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Taylor Mead

Taylor Mead
Born December 31, 1924
Grosse Pointe, Michigan, US
Died May 8, 2013(2013-05-08) (aged 88)
Denver, Colorado, US
Occupation Actor, writer, performer

Taylor Mead (December 31, 1924 – May 8, 2013) was an American writer, actor and performer. Mead appeared in several of Andy Warhol's underground films filmed at Warhol's Factory, including Tarzan and Jane Regained... Sort of (1963) and Taylor Mead's Ass (1964).

Contents

  • Career 1
  • Death 2
  • Filmography 3
  • Footnotes 4
  • References 5
  • External links 6

Career

Born in Detroit, Michigan and raised by divorced parents mostly in the wealthy suburb of Grosse Pointe, [1] he appeared in Ron Rice's beat classic The Flower Thief (1960), in which he "traipses with an elfin glee through a lost San Francisco of smoke-stuffed North Beach cafes.. ."[2] Film critic P. Adams Sitney called The Flower Thief "the purest expression of the Beat sensibility in cinema." Village Voice film critic J. Hoberman called Mead "the first underground movie star."[3]

In 1967 Taylor Mead played a part in the surrealistic play Desire Caught by the Tail by Pablo Picasso when it was set for the first time in France at a festival in Saint-Tropez, among others with Ultra Violet.

In the mid-1970s, Gary Weis made some short films of Mead talking to his cat in the kitchen of his Ludlow Street apartment on Manhattan's Lower East Side called Taylor Mead's Cat. One film of Mead extemporizing on the virtues of constant television watching aired during the second season of Saturday Night Live.

In 1995 Mead spent eight hours a day for a week at the Bon Temps bar, New Orleans, being documented in the photobooth costumed as a series of Warholian characters for Blake Nelson Boyd's documentary Photobooth Trilogy. Characters included Superman and Mickey Mouse from Warhol's Myth series and references to Mead's performances in Lonesome Cowboys and Nude Restaurant.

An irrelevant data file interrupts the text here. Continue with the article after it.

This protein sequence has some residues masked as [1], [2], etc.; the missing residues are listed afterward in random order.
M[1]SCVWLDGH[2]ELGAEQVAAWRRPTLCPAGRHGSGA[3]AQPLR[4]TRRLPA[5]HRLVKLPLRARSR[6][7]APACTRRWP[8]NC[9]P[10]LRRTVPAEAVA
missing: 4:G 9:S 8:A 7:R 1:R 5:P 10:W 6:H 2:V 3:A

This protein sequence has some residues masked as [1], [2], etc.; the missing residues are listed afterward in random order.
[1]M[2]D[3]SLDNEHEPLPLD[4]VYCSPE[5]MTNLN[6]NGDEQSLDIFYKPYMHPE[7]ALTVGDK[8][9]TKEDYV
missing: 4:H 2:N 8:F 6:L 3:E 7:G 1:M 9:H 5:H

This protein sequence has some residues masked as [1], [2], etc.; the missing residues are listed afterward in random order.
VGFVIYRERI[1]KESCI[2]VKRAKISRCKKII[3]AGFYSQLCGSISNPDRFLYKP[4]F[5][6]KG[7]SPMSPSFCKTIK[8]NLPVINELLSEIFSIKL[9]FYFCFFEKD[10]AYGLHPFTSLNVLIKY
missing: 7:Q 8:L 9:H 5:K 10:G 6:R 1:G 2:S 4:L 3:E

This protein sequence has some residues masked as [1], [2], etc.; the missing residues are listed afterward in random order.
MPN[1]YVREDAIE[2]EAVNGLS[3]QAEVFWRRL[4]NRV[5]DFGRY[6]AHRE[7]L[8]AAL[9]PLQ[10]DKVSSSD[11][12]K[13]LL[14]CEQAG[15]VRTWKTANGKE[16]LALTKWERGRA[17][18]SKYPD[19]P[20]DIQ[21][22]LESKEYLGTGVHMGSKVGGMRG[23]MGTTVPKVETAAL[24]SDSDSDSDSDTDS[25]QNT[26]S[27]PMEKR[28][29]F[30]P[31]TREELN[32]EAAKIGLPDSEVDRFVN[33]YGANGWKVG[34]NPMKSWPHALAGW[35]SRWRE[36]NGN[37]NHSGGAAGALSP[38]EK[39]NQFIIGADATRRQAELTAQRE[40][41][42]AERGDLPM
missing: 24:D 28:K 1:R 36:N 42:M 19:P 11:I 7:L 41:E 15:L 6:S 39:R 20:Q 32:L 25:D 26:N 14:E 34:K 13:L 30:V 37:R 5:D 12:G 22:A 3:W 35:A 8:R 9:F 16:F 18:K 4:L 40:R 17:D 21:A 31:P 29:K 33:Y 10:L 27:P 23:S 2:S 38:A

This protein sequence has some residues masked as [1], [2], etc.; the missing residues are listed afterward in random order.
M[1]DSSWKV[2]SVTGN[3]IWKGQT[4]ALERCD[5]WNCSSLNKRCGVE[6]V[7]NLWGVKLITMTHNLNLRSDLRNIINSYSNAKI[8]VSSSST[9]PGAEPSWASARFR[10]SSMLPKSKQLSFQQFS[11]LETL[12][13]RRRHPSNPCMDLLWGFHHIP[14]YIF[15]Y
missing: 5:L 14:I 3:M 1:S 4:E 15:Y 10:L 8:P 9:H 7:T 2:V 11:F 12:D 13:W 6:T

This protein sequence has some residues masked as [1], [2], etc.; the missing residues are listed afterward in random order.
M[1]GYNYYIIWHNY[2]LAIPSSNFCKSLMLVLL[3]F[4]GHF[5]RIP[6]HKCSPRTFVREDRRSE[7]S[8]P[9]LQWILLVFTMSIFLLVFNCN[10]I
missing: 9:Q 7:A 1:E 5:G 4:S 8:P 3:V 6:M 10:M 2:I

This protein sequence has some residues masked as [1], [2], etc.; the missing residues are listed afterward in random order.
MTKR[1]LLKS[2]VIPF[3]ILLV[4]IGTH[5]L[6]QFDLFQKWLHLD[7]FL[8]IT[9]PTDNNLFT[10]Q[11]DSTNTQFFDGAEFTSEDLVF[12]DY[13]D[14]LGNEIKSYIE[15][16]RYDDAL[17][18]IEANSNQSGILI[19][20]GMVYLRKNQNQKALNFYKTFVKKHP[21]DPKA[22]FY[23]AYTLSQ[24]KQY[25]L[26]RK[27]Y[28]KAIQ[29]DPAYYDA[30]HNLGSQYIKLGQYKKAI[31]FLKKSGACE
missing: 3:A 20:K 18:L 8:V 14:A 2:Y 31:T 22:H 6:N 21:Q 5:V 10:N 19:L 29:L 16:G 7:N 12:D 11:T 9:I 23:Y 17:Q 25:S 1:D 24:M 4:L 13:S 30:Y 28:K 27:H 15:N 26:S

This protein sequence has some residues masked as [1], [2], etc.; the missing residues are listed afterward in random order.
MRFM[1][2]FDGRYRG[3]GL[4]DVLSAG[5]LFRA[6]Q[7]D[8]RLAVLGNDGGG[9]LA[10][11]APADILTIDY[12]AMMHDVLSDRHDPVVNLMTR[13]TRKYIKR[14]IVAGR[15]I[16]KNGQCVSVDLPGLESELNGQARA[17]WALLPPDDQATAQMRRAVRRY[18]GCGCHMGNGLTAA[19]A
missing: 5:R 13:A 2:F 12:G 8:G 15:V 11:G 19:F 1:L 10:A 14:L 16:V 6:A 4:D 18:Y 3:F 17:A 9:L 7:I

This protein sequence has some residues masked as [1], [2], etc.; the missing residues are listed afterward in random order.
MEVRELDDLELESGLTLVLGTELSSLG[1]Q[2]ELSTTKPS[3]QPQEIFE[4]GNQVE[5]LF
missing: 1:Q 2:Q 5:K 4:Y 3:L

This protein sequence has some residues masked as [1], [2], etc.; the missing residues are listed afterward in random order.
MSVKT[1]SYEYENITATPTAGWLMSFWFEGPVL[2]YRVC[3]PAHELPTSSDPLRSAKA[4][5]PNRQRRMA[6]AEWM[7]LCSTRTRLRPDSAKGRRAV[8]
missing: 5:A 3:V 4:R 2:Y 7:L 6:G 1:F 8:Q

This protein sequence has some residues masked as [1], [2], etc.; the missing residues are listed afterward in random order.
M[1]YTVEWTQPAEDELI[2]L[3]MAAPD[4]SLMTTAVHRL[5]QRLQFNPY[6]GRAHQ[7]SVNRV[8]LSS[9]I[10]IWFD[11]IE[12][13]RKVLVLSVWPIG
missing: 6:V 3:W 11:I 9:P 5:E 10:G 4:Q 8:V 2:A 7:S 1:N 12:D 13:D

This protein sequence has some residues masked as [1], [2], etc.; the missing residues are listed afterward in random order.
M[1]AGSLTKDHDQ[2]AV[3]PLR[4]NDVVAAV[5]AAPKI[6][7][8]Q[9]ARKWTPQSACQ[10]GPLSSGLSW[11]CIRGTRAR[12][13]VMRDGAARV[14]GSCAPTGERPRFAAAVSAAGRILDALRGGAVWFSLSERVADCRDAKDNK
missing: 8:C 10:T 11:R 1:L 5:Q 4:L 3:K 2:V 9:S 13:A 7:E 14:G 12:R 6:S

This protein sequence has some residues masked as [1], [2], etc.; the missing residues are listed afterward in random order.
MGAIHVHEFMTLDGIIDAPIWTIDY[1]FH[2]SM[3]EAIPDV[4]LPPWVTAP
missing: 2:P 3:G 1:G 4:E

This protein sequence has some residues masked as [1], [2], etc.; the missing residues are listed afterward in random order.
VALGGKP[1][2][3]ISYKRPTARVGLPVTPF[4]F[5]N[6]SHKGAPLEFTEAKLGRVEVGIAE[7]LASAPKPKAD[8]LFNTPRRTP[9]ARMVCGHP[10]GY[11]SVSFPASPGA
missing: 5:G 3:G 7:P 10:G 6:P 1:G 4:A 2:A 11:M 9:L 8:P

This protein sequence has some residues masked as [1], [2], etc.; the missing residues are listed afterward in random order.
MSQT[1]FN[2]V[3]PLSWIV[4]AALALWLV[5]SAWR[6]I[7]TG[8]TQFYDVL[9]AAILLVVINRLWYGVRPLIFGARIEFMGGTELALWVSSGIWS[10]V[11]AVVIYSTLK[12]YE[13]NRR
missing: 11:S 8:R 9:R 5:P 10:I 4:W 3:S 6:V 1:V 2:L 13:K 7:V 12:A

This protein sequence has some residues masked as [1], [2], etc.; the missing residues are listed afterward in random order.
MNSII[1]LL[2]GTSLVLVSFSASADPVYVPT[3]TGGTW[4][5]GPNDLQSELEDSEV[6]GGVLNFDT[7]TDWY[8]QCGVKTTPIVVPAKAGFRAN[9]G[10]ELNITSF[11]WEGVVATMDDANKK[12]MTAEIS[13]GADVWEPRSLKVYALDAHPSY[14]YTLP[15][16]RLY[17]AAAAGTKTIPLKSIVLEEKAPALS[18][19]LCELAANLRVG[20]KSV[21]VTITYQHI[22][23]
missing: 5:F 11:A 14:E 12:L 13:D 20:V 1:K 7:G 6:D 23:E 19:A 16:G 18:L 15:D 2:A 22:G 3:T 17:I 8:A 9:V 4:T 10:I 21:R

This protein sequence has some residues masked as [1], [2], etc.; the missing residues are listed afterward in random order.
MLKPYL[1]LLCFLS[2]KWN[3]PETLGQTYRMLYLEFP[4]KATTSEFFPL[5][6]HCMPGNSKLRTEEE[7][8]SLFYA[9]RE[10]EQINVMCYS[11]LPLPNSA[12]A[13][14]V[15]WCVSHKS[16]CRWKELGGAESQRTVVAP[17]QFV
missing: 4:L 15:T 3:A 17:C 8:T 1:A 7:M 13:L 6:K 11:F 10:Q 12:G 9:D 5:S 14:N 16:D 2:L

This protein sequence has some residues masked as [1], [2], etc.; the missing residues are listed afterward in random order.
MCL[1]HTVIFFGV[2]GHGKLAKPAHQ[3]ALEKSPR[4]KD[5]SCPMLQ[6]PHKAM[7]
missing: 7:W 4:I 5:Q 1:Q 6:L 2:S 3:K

While living on Ludlow Street, Mead read his poetry regularly at The Bowery Poetry Club. His First book of poems "Taylor Mead on Amphetamines and in Europe" was written in 1968 (Republished by the Taylor Mead Estate, September 2015) [4] His last book of poems (published by Bowery Poetry Books) is called A Simple Country Girl.[5] He was the subject of a documentary entitled Excavating Taylor Mead, by Jim Jarmusch which debuted at the Tribeca Film Festival in 2005. The film shows him engaging in his nightly habit of feeding stray cats in an East Village cemetery after bar-hopping, and features a cameo by Jim Jarmusch, in which Jarmusch explains that once, when Mead went to Europe, he enlisted Jarmusch's brother to feed the cemetery cats in Mead's absence.

Mead appeared in the final segment of Jarmusch's 2003 film Coffee and Cigarettes. He has been "a beloved icon of the downtown New York art scene since the 60s."[6]

Death

Mead was displaced from Ludlow Street in April 2013, receiving a settlement to move out, after many years of a dispute with his landlord.[7][8] He lived with his niece, Priscilla Mead, in Denver and was planning to return to New Orleans on May 21[9] to prepare for the opening of his exhibition at the Boyd Satellite Gallery on Julia Street in that city,[10] but he died on May 8, 2013 in Denver. He was 88.[11]

Filmography

Footnotes

  1. ^ Martin, Douglas (May 9, 2013). "Taylor Mead, Bohemian and Actor, Dies at 88". The New York Times. Retrieved 10 May 2013. 
  2. ^ Ed Halter (2005). "Tracking shots: The Flower Thief". The Village Voice. Retrieved 2006-09-21. 
  3. ^ C. Carr (Oct 23, 2002). "Buried Alive". Village Voice. Retrieved 2006-09-21. 
  4. ^ ISBN 9781515054245
  5. ^ ISBN 097643590X
  6. ^ Dan Glass (2005). "Taylor Mead, Superstar". The L Magazine. Retrieved 2006-09-21. 
  7. ^ (May 9, 2013)The Lo-Down: News From the Lower East Side
  8. ^ (May 9, 2013)The AdvocateChristopher Harrity,
  9. ^ For Taylor: The last great Downtown bohemian artist | The Villager Newspaper
  10. ^ [2]
  11. ^ "Taylor Mead". The Daily Telegraph (London). May 10, 2013. 

References

  • Mead, Taylor (1961). excerpts from the anonymous diary of a new york youth. (Self-published, 41pp)
  • Excavating Taylor Mead, 2005, William A. Kirkley
  • Artist bio from the Whitney Museum 2006 Biennial, "Day for Night."

External links

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